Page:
Air cargo continues to nose dive unabated, drops a further 7% in Q3

Perishable & horticultural exports via cargo plane

Transport experts have sounded an early warning that Zambia needs to urgently intervene and save the country’s Air cargo sector to ensure that this sector remains viable and offers viable alternatives to attracting high end companies that specialize in products that need air cargo deliveries and movements.

According to statistics made available to the Zambian Business Times – ZBT by Zambia Airports Corporation Limited – ZACL Communications and Brand Manager Mweembe Sikaulu, Cargo movement decreased by 7% in the third quarter of 2018 due to increased competition from the road sector that is less costly.

Sikaulu stated that the recent local currency (Kwacha movements) resulted in reduction on exports via air transport by about 15%. This in effect means a reduced cargo planes business from Lusaka. Roses are the most common export via cargo planes with the fruit and vegetables sector not well developed to deliver to international markets.

Zambia has aggressively invested in its road infrastructure and further announced plans to expand its rail network via pubic private partnerships for the North Western Railway to connect Zambia to Angola as well as develop the Zambia, Malawi, Mozambique and Tanzania railway interconnection railways which are expected to further drive intra-regional cargo and trade.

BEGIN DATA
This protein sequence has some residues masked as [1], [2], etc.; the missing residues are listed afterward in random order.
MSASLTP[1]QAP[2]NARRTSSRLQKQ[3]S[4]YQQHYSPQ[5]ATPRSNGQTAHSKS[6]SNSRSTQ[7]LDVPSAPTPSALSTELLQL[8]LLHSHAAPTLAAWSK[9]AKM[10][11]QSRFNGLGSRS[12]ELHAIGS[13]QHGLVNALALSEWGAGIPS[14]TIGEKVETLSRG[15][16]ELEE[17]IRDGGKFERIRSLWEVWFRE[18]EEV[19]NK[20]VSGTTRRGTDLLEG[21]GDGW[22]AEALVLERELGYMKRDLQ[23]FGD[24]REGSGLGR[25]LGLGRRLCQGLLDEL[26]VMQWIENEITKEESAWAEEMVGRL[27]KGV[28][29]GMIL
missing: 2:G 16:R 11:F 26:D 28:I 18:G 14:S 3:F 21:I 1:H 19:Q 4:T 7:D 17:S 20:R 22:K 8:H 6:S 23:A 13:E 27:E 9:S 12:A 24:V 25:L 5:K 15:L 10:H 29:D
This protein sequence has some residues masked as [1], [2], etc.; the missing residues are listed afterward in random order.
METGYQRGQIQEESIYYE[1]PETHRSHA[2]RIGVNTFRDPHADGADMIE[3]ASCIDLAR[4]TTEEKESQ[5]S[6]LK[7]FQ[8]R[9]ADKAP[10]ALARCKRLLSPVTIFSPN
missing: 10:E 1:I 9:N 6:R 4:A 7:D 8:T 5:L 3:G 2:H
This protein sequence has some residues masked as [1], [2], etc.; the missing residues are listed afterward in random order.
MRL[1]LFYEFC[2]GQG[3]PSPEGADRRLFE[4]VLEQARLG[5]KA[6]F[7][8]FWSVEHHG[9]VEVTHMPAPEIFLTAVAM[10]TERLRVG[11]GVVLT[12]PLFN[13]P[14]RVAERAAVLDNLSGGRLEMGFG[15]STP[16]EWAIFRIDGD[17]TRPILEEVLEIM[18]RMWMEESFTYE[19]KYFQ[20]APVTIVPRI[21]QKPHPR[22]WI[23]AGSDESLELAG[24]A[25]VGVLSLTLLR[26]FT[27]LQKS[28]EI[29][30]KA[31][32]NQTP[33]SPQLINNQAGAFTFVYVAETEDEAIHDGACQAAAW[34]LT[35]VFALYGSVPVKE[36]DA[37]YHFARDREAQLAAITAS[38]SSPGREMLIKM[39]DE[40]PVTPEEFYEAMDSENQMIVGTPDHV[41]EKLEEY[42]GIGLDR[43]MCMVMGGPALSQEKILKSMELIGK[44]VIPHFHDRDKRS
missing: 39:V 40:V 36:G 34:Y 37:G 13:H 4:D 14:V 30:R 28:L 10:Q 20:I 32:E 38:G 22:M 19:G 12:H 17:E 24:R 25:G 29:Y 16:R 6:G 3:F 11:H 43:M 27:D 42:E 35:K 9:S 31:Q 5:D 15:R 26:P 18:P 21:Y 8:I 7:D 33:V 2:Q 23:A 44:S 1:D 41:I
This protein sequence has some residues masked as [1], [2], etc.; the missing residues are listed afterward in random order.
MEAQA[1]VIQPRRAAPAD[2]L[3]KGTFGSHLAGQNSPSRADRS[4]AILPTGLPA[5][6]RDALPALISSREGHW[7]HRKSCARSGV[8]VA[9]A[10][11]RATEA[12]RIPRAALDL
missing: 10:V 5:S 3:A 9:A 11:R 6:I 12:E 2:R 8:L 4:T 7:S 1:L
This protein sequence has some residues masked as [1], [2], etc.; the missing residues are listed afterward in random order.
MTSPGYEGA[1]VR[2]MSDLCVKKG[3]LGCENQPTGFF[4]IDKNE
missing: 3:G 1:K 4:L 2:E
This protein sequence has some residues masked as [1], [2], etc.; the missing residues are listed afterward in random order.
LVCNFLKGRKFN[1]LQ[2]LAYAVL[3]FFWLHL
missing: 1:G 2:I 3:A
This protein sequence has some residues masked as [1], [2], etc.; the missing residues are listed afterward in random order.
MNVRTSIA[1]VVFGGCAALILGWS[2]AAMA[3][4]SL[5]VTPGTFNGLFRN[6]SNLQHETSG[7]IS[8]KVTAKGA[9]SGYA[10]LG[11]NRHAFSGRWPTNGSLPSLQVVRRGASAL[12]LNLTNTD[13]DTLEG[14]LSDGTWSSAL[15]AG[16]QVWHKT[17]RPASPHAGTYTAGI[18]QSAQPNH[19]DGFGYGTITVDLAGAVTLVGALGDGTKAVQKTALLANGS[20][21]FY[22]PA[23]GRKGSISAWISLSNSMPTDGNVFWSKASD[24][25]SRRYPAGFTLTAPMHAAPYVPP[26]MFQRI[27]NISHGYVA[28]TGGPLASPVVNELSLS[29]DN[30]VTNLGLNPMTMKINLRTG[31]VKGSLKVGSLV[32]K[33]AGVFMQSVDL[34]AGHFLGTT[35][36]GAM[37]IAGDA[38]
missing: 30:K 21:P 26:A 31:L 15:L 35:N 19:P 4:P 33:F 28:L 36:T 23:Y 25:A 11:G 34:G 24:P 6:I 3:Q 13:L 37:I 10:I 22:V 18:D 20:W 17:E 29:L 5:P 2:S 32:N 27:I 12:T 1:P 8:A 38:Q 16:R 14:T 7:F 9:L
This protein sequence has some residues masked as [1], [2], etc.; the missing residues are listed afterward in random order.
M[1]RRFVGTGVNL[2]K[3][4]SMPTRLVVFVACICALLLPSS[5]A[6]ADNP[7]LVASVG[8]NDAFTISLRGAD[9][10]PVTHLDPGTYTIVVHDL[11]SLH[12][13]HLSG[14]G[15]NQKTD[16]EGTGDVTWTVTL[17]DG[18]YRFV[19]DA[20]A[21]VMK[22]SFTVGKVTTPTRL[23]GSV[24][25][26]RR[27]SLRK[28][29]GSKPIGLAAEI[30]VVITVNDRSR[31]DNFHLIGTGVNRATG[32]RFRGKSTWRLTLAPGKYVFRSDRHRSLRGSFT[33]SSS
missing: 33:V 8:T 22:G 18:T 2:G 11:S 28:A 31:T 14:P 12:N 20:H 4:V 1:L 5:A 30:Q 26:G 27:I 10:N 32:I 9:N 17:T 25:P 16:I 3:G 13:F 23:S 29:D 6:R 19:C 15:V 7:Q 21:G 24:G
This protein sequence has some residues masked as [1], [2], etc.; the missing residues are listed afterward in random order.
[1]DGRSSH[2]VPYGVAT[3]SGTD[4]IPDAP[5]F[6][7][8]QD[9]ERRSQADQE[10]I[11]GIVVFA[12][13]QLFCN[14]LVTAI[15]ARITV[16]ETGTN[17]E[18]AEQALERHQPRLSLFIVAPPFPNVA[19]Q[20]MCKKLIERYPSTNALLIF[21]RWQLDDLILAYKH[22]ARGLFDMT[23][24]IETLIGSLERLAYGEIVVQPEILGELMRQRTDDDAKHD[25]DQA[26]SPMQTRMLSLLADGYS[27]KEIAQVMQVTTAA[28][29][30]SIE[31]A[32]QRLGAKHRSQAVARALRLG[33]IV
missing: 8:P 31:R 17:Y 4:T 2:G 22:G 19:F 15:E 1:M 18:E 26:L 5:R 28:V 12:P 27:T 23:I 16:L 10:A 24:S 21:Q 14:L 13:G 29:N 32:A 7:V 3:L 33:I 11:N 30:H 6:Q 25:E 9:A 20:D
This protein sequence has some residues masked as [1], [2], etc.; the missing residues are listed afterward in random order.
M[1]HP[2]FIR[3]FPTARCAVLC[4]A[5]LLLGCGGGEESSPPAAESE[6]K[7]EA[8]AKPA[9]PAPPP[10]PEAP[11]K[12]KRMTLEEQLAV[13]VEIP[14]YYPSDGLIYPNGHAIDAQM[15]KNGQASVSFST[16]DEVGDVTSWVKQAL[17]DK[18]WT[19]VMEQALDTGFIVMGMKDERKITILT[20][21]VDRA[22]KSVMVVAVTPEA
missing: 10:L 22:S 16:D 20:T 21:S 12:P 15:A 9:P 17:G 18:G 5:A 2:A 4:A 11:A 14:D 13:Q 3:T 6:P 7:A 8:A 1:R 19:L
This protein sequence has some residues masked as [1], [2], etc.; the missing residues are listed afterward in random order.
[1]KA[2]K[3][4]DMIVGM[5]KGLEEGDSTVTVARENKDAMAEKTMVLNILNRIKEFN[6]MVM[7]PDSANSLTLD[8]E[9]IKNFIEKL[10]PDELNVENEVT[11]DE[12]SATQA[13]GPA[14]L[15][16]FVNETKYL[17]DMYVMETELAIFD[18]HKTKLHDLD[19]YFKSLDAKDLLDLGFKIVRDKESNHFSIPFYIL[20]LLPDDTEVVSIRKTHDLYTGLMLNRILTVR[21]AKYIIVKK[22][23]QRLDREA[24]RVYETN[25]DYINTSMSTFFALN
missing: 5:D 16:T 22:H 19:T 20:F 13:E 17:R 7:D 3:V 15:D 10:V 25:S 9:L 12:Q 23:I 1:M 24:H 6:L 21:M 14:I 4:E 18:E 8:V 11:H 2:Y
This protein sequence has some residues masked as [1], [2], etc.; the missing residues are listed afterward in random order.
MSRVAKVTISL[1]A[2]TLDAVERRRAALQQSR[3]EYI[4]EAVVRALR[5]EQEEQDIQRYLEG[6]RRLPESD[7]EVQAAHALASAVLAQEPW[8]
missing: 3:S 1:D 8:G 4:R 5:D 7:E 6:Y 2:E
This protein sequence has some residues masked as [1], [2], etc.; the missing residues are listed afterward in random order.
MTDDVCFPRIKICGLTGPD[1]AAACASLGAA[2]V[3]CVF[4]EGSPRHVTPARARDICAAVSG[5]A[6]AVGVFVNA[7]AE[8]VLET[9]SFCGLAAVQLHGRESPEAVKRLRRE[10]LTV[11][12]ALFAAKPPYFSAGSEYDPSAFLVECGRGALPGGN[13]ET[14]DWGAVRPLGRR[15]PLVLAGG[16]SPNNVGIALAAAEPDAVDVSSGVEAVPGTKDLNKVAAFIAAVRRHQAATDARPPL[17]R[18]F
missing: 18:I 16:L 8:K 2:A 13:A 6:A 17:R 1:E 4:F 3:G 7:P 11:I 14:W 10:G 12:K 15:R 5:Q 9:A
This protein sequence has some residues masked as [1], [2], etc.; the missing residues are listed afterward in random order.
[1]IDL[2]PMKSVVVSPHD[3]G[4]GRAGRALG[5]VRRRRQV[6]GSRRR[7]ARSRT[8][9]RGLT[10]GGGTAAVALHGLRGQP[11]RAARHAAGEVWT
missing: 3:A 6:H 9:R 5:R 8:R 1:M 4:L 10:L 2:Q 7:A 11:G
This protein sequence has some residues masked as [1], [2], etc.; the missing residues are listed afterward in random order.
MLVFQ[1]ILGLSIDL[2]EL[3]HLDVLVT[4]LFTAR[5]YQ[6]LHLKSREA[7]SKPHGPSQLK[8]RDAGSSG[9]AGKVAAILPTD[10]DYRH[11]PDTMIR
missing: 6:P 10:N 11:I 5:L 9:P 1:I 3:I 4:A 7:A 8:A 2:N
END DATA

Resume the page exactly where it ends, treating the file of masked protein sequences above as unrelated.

Air cargo has one vulnerability that will have to be sorted out, the cost of Jet fuel in Zambia will need to be recalibrate to ensure that the final prices are regionally competitive. As Zambia imports all its crude and jet fuels, there is need that the country secures oil deals that can support the transport sector in times of international oil price instability.

A review of air cargo performance around frontier African countries show that Kenya for instance has expanded its cargo handling capacity at Jomo Kenyatta International airport owing to its expansive horticultural and fresh produce exporting base which was estimated as close to USD1 billion in export values per annum in 2017.

For South Africa, the aihrcargo business is massive with the country having a strong export base of its wines, fresh fruit and vegetables as well as other perishables. The need for development of a perishables export base remains cardinal to the development and expansion of the air cargo industry. The same applies to other countries which have a growing air cargo sector such as Ghana and Nigeria, there is need for an export base and linkage into these global value chains.

According to IATA’s Director General and CEO Alexandre de Juniac in the 2017 annual report, “Air cargo had its strongest performance in Africa since the rebound from the global financial crisis in 2010. Demand across Africa grew by 9.0%. There has been an improvements in load factors, yields and revenues. Air cargo is still a very tough and competitive business, but the developments in 2017 were the most positive that we have seen in a very long time,”

Zambia needs to critically review the performance of this sector as its continued decrease may indicate the need for the government to review the performance of related sectors and value chains. This review can be used to come up with policies and actions to stem the decline and develop an important export route that would contribute to economic diversification and generation of the much needed forex.

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